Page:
White Sox Winning by Out-Bludgeoning Opposition



After their 4-2 victory over the Tampa Bay Rays on Saturday afternoon, the Chicago White Sox pushed their record to 5-3. There are still plenty of questions about this year’s White Sox team but one thing is for sure: they can score runs.

As of now they are leading the MLB in runs scored and are third in batting average. However, it’s troubling how they’re giving up plenty of runs as well. On Opening Day, the Sox looked magnificent at the plate, jumping out to a 14-0 lead over the Cleveland Indians.

Mark Buehrle cruised through five innings of shutout ball but then gave up four runs in the 6th. When all was said and done, the White Sox came out a winner, 15-10. That’s not exactly the ideal way to win. Yet, that’s the way Ozzie Guillen and his Sox are going to get the job done this year (for the most part) and fans better hope that method can carry them all the way to the Fall Classic.

In their eight games Chicago has scored 56 runs which is first in the MLB and they rank in the top five in team batting average, on-base percentage and slugging percentage. They are a complete team because they have players who will get on base at the top of the order, such as Juan Pierre and Gordon Beckham, and they have the power hitters to knock them in. Last year Adam Dunn, Paul Konerko and Carlos Quentin hit a combined 103 home runs.

This young season, after just eight games, they have four home runs which puts them on pace to hit 81. Surely that number will rise and the Sox will need it to because the pitching staff and bullpen can be questionable.

If Jake Peavy can ever get healthy and pitch a significant amount of games for the White Sox they will greatly benefit, but for the time being, missing the former Cy Young award winner means there is a drop off at the fifth spot in the rotation. With Peavy in the rotation, the Sox can have Buehrle, Peavy, John Danks, Gavin Floyd and Edwin Jackson as their five and that is pretty solid.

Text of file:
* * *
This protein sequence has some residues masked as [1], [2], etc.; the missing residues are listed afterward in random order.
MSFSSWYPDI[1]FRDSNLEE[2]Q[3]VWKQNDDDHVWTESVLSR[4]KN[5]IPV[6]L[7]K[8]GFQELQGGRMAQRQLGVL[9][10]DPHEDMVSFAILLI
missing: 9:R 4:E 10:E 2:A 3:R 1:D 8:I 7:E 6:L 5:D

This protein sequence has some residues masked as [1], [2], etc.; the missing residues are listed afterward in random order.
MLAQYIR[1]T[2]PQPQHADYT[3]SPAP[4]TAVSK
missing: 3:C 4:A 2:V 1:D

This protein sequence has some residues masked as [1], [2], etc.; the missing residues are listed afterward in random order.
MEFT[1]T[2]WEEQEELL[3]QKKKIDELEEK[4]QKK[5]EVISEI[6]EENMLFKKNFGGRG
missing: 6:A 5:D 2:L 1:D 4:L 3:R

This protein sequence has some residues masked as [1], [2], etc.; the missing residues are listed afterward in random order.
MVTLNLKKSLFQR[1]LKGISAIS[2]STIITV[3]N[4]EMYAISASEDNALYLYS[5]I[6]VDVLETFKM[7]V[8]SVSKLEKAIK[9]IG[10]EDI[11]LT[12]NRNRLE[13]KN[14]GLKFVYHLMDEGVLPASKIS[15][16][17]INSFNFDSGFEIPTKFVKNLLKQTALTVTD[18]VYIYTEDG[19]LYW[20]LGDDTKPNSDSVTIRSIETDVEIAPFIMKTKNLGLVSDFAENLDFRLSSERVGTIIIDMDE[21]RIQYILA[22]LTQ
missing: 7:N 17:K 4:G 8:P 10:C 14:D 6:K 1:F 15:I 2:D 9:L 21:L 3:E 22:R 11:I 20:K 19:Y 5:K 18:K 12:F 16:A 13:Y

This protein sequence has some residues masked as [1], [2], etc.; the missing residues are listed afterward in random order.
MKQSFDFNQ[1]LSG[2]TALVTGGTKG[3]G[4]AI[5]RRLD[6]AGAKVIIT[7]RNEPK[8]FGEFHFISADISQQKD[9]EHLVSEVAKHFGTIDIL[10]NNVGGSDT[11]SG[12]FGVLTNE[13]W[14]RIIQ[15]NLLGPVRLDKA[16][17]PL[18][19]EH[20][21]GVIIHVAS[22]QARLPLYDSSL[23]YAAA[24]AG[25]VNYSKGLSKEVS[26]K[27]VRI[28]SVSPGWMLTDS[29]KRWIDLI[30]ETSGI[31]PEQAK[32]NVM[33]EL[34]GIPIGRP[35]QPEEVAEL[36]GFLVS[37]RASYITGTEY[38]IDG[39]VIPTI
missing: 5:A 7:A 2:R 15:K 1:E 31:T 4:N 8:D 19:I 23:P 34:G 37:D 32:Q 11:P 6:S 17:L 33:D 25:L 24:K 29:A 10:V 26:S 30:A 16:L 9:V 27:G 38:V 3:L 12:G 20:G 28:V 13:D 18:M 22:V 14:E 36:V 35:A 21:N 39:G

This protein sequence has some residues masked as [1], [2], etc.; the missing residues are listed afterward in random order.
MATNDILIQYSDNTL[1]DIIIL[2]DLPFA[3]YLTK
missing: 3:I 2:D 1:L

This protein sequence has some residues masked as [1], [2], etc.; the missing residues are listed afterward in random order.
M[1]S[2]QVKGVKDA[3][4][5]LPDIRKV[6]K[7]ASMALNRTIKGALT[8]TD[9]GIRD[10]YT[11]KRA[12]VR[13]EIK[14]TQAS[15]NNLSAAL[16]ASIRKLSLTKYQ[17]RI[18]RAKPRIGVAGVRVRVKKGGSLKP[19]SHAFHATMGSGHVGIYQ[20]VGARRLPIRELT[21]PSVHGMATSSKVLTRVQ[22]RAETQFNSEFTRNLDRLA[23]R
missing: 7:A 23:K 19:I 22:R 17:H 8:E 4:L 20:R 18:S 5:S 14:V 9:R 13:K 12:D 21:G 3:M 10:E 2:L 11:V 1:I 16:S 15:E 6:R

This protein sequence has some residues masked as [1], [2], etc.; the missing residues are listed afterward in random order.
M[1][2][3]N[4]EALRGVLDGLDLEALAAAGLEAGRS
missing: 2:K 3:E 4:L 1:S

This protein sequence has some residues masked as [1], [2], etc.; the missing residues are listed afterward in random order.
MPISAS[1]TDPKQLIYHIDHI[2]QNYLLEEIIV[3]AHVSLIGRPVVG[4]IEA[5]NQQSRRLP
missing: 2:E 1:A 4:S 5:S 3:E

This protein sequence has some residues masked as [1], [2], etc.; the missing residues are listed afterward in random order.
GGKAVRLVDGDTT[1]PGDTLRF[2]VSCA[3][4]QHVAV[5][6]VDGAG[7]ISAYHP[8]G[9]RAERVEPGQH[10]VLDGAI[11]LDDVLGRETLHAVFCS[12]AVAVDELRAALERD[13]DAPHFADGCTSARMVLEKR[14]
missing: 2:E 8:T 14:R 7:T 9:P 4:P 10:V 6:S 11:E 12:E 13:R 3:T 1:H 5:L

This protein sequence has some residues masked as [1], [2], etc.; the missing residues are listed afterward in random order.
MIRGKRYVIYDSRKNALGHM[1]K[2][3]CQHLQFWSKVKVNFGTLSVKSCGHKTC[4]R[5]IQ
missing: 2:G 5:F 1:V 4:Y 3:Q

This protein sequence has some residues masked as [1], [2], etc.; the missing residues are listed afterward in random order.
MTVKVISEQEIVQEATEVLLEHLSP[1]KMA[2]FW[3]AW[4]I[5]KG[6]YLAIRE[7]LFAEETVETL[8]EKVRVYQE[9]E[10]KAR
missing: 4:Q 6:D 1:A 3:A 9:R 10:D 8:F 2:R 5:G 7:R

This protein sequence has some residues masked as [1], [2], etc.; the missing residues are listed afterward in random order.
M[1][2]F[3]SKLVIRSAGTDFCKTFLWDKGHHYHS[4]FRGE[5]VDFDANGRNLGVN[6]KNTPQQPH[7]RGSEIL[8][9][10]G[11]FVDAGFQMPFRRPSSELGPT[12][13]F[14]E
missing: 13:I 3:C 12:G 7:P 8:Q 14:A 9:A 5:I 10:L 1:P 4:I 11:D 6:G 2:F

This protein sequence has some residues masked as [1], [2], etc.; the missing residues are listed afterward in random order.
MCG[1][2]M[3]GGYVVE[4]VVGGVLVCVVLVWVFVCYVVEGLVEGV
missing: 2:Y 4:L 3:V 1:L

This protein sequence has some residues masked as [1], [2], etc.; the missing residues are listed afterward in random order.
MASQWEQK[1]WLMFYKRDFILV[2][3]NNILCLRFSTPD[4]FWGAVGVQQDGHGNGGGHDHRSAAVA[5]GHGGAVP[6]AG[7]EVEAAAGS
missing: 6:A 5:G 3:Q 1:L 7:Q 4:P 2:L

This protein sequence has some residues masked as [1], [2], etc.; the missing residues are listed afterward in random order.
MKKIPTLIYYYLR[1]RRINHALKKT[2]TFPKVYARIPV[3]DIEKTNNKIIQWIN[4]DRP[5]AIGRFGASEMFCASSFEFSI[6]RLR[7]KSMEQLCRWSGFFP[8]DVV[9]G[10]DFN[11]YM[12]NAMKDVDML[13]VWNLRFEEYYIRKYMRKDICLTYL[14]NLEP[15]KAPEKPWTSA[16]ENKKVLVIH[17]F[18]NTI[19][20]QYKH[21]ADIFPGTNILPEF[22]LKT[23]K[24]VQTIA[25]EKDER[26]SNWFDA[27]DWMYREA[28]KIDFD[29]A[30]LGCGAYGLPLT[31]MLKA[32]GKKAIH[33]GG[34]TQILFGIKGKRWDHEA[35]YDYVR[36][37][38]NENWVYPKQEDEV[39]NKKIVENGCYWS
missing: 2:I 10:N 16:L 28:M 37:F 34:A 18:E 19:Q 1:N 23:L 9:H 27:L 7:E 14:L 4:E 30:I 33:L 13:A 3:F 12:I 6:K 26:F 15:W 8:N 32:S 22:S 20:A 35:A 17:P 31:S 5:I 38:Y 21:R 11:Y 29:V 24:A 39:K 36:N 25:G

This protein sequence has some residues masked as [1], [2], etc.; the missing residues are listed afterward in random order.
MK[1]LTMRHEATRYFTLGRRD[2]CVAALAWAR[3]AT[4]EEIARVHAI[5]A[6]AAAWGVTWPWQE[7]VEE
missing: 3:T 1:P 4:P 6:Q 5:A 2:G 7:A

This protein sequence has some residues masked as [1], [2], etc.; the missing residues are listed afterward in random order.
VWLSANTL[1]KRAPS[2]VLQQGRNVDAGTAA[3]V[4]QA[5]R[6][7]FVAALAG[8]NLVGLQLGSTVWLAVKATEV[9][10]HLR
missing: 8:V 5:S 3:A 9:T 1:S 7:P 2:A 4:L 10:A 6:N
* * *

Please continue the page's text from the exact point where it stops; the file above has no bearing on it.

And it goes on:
However, Floyd has been known to struggle early in the year and after one outing his ERA is above five. Buehrle is the complete opposite because he usually starts out excellent but breaks down in the second half. They will need both pitchers to be on top of their game for the entire season if they are to win the Central and make a run in the postseason.

I say all that to say this: the starters will get the job done for the White Sox a lot of the time. They will pitch a solid 5-7 innings but after that, what Ozzie needs more than anything, is his bullpen to step up and do the job. Matt Thornton’s performance has already been questionable but much of that is due to the defense behind him. Keep an eye on Chris Sale because the young closer could be to the Sox what Adam Wainwright was for the Cardinals in their ’06 World Series title.

Chicago has not won a Central Division title since 2008 but things look bright in 2011.

They have one of the most powerful lineups in all of baseball, a pitching staff that, if healthy, can be one of the most effective in the league and they have two relievers capable of being all-stars. Will they be able to put it all together? Who knows, but early indications show that the offense is clicking and the starting pitching is there. If the bullpen can become more effective then watch out, we may see another Fall Classic on the Southside of Chicago.

–Zach Wadley

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